Recreation Activities

recreation activities-camping

White Sulphur Springs is located right in the heart of the Lewis and Clark National Forest, which means in terms of recreation such as hiking, camping, fishing, bird watching and hunting there are virtually unlimited opportunities.

The town serves as the ideal jumping-off point for exploring the Smith River Canyon and Smith River State Park.


Showdown Ski Area is just a half-hour away from Sulphur Springs and provides some decent downhill skiing. The area also has excellent snowmobile trails and cross-country ski trails, tons of all-natural snow, and hardly any crowds to speak of—not to mention a 1,400-feet vertical drop.

The lodge amenities at the area include ski and snowboard equipment rentals, a restaurant, a coffee bar and a lounge.


The Showdown to Ranch Creek Trail is a moderately difficult, 3.5-mile, point to point trail that typically takes about 4 hours to complete. This is actually a great cross-country skiing trail in winter as well, and on this year-round trail you won’t be that likely to come across too many other people while exploring.

The King’s Hill Pass Trail is a 5.9-mile loop trail that is considered a challenging route by most and is likely to take around 3 hours or so to complete. This trail is ideal for various purposes including skiing and snowshoeing in winter and traffic is quite sparse. The trail is open year-round and dogs are allowed off-leash in some areas.


Anyone looking to fish near White Sulphur Springs will be pleased to know that the legendary Smith River begins its winding journey just down the road from the town. This river provides access to some superb trout fishing, although the fish are unlikely to be huge.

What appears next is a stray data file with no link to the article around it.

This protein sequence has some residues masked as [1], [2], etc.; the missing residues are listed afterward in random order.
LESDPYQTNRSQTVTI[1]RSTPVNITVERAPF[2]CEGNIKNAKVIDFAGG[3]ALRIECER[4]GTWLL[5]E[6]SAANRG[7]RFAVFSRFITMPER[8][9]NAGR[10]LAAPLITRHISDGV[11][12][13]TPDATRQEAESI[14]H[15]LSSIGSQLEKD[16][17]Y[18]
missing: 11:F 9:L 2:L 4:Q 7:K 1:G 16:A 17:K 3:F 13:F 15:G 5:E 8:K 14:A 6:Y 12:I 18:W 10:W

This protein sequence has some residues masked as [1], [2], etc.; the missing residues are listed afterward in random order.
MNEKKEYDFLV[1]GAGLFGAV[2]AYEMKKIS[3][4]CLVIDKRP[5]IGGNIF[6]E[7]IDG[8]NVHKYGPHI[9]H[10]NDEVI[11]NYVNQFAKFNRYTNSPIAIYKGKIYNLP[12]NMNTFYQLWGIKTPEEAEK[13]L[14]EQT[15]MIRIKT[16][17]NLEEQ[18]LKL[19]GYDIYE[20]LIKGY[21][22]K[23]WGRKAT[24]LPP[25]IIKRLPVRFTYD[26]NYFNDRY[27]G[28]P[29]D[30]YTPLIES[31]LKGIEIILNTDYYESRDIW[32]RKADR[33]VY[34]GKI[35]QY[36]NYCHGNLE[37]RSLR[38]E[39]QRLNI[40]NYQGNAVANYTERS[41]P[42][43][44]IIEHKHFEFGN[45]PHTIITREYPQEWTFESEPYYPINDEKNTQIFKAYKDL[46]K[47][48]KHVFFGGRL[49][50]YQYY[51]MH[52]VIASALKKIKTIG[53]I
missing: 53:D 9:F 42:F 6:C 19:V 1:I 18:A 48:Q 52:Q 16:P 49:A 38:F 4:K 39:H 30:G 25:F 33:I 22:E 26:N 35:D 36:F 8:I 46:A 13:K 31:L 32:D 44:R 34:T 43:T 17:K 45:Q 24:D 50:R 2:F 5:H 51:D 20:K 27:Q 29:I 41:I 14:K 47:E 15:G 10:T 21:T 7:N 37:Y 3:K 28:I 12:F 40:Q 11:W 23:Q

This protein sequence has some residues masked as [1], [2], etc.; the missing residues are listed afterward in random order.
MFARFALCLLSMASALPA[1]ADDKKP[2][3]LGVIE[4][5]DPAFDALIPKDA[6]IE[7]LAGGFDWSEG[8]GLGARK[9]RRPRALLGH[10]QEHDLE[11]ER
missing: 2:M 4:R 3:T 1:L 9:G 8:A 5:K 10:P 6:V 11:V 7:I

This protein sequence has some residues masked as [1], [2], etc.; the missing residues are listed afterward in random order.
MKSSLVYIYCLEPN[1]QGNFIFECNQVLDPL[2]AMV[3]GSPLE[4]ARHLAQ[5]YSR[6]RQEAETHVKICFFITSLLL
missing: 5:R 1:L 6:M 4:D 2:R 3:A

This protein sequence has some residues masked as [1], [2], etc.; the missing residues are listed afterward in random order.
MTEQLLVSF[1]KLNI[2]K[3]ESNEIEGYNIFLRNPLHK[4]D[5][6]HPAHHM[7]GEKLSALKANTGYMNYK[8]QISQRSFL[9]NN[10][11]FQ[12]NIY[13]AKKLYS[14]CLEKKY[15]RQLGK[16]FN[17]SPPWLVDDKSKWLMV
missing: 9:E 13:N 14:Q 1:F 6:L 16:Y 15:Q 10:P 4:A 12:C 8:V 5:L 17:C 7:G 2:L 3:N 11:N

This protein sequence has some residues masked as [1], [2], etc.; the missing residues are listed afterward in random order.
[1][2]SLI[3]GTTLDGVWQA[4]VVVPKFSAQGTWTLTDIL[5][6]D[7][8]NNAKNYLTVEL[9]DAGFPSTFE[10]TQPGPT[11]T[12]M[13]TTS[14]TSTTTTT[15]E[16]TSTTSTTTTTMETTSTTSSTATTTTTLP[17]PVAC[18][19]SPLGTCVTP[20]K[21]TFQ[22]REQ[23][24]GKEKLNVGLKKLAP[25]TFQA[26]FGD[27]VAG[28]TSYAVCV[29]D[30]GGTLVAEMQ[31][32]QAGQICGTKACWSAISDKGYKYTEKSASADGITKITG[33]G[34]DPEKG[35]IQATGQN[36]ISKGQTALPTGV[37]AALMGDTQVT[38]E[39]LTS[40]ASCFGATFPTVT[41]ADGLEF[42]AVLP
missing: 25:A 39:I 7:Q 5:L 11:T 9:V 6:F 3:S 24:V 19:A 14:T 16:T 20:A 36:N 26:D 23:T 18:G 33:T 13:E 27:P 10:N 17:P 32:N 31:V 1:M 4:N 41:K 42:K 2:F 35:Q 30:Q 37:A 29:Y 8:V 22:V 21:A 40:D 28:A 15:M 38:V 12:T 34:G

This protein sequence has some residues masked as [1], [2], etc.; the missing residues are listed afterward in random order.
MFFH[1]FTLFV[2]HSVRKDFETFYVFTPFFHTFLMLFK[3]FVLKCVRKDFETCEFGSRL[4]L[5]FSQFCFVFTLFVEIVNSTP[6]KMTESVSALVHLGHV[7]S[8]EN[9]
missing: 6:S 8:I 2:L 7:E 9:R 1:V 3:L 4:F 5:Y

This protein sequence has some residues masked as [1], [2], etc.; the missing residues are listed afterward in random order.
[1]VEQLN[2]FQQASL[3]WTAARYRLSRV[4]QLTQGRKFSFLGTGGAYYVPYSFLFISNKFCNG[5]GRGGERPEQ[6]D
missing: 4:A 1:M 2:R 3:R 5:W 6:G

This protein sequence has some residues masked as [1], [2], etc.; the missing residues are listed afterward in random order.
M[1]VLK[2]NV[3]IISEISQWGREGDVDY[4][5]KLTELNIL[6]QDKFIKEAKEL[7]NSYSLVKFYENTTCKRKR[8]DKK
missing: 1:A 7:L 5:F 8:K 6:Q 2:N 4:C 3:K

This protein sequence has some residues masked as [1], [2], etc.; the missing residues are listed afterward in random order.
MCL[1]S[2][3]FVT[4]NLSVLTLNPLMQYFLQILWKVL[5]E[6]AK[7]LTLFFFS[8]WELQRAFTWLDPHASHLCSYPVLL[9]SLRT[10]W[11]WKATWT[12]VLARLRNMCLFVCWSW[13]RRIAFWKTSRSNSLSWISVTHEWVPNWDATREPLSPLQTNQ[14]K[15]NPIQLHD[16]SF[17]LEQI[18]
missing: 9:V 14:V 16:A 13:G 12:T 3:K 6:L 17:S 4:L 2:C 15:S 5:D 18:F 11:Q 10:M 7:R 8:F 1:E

Anglers looking for other options can choose from a variety of other types of water in the area including lakes and reservoirs, with the latter option being known for some superb ice fishing. Check out some of the reservoirs on offer in the area HERE.


Conestoga Campground & RV Park is located just 4 blocks from the National Scenic Byway on US Highway 89. The park sits nicely in the midst of some excellent scenic recreation in the Smith River Valley, with views of the surrounding mountains.

The facility includes 47 pull-through sites for RVs up to 42 feet, and there are tent sites, clean restroom and shower facilities as well as a pond and playground, which makes it ideal for families.

Jumping Creek Campground is located in the heart of the Lewis and Clark National Forest. It is an 11-site facility situated quite a way back from US 89 on Sheep Creek and at an elevation of 5,800 feet. Some campsites overlook the creek and many are under mature spruce trees although there isn’t much space between sites here.

Sheep Creek is located nearby with accessible hiking trails leading into the woods. Pets are allowed if on a leash, and stays are limited to a 16-day maximum.

Moose Creek Campground is a 6-site facility also in the Lewis and Clark National Forest in the Little Belt Mountains. Moose Creek is close to the campground and there are numerous accessible hiking trails. Pets are allowed if on a leash, the maximum trailer length is 26 feet, and stays are limited to a 16-day maximum.

Both the Helena-Lewis & Clark National Forest and Custer-Gallatin National Forest have ample campgrounds and there is a forest service office located in White Sulphur Springs, equipped with maps and further camping information.

Accommodation–Hotels and Lodging

Special Events in White Sulphur Springs

  • July Red Ants Pants Music Festival—annual event held on the last weekend in July featuring musicians and bands along with vendors and craftsmen

Activities and other Points of Interest near Churchill

Forests/State/National Parks/Wilderness Areas

Museums/Historic Items

Nearby Towns/Cities